After the Astroworld Festival tragedy, the superstar rapper’s once coveted brand will never be the same.
As the fallout from the Astroworld Festival tragedies, which has now led to nine deaths, continues to develop, Travis Scott’s culpability remains up in the air. The superstar’s career now rightfully sits in serious limbo. Yet, while the success of his music will likely survive in the long-term, his position as a major corporate face and figure will perhaps endure a major death knell.
In the coming months, Scott was slated to be the face of luxury giant Dior’s upcoming spring/summer collection (the entire season is a collaboration with Scott’s Cactus Jack clothing label), unleash a new collection of Air Max 1 sneakers with Nike, and headline Coachella, the biggest music festival in the country, in the spring.
Scott, who was the first star to usher in McDonald’s’ recent string of high-profile celebrity partnerships with his “Travis Scott Meal,” is one of the rare rappers who not only pushed through to the wider mainstream, but practically tapped into household name status as a reliable face for major global corporate brands. In the last couple years, he became arguably the most reliable celebrity endorsement to market to an entire generation of teens and young people (the ages of those who died at Astroworld were between 14-27).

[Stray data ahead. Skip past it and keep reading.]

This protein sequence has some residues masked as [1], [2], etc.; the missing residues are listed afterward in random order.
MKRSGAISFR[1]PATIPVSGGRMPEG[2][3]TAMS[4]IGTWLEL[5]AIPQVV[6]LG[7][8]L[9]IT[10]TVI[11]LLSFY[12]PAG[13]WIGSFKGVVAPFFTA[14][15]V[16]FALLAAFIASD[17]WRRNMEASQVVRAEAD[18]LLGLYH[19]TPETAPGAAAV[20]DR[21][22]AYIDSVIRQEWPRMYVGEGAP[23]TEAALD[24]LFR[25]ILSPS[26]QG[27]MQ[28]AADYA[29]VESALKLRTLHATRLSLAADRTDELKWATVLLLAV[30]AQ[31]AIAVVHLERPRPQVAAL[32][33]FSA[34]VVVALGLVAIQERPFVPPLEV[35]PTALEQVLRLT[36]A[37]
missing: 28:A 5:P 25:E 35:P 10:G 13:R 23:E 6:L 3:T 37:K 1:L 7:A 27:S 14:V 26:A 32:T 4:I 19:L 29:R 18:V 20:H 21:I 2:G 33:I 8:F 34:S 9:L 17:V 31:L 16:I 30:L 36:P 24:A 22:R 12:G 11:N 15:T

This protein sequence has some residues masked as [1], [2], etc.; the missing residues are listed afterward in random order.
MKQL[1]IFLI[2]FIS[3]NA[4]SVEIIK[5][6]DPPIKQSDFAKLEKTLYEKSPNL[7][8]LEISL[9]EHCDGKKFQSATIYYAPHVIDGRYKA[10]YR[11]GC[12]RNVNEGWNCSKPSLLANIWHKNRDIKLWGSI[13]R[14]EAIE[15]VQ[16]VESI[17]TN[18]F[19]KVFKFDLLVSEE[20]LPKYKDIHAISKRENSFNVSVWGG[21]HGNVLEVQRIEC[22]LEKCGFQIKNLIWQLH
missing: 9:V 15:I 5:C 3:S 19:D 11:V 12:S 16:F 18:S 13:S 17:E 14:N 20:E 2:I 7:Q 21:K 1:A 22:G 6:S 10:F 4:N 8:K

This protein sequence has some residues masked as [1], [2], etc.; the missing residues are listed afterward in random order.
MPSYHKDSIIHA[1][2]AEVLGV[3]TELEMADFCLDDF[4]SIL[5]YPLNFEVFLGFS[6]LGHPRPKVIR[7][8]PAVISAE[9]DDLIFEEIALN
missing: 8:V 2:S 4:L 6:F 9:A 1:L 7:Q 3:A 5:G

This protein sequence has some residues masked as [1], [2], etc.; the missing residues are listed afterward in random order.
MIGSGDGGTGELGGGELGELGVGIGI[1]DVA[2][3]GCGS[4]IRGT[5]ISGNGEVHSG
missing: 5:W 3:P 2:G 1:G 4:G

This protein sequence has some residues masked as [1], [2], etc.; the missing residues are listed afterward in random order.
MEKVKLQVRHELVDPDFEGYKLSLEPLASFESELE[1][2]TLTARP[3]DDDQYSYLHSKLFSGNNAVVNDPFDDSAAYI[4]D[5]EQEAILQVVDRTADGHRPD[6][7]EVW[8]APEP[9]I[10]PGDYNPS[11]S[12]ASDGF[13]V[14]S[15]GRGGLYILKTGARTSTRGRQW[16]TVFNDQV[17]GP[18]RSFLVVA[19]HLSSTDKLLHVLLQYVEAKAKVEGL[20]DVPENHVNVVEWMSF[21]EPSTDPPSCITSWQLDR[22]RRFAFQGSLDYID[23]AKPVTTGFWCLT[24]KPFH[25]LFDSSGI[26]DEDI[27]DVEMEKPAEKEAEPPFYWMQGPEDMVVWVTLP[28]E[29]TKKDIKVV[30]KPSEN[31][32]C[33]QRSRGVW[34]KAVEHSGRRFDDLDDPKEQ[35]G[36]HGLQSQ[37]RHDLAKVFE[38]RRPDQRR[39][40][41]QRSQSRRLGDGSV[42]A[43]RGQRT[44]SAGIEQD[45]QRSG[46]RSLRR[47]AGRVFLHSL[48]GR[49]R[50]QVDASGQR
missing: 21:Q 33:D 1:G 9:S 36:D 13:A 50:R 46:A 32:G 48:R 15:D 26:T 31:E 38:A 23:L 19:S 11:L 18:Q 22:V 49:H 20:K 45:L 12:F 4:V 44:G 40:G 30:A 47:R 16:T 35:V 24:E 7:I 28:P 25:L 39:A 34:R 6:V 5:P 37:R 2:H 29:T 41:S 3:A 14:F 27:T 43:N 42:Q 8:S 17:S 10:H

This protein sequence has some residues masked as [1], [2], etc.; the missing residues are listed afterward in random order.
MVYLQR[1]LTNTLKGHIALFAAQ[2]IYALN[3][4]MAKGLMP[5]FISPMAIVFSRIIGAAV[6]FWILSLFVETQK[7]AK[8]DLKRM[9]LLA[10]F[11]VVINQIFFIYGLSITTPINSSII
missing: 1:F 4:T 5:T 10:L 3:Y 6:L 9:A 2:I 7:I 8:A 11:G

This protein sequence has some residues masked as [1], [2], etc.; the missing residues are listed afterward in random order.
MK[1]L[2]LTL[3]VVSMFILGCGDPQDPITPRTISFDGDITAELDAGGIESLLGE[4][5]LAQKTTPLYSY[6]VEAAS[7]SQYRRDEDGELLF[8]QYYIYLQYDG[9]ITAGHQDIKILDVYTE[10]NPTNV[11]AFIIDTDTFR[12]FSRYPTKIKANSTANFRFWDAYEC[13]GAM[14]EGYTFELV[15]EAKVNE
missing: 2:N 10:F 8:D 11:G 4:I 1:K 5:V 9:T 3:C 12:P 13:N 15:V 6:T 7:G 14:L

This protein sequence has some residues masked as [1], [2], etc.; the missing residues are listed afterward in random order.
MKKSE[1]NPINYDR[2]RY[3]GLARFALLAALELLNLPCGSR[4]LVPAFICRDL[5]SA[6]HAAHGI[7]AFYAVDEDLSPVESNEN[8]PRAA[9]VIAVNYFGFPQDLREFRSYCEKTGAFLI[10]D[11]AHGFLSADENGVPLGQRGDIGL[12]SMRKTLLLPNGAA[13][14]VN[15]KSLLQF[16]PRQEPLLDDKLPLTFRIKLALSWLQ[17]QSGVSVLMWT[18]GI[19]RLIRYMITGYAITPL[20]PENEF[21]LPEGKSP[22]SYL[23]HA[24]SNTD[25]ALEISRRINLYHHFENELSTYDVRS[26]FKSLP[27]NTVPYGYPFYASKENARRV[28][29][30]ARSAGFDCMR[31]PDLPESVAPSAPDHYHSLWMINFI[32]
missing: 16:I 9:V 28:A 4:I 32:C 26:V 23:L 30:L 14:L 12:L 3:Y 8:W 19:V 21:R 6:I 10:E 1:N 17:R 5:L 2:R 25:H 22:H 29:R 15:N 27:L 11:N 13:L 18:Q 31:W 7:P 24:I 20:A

Now, it is entirely possible for Dior to pull its entire upcoming collection with Scott — an explosive move for a fashion brand just months away from shipping out the products to stores. “It is an apocalyptic marketing turn for that brand when you double down on this icon to Gen Z that now has effectively detonated in your face,” Eric Schiffer, the chairman of Reputation Management Consultants, recently told Rolling Stone. A Dior staffer under anonymity also said they were “very concerned.”
Scott was already replaced by Post Malone for the upcoming Day N Vegas festival, and it is plausible, even perhaps likely, that Scott will be forced to pull out of Coachella as a headliner next April, particularly when one considers the liabilities for a festival of an even greater scale than Astroworld.
The situation presents a rare instance in which corporations’ moneyed interests align with the ethical choice — many have criticized Scott as the primary culprit behind what occurred at his festival, and throwing piles of money at a celebrity who at the very least has shown himself to be cavalier about his own fans’ safety is not only bad optics, but unconscionable in light of the recent tragedies. Granted, it may be too late logistically for Dior to pull its collection, and fans may still flock to buy Scott’s collaboration regardless; in that case, brands may in turn correct course and double-down on future deals with him. But the stakes are still high, with details around the fallout from the festival being revealed by the day.
The truth is, Scott’s career as a musician will survive, and likely even thrive still. His music, of course, is what his celebrity is built around, and fans will, for better or worse, continue listening to an artist of his A-list status. (The same day as Astroworld Festival, Scott released a pair of singles, which have in the few days since their releases racked up some 14 million and 10 million streams and counting on Spotify, respectively). But at this point, the corporate empire he had built himself up into may legitimately come crumbling down, or at the very least never be the same — as it should be.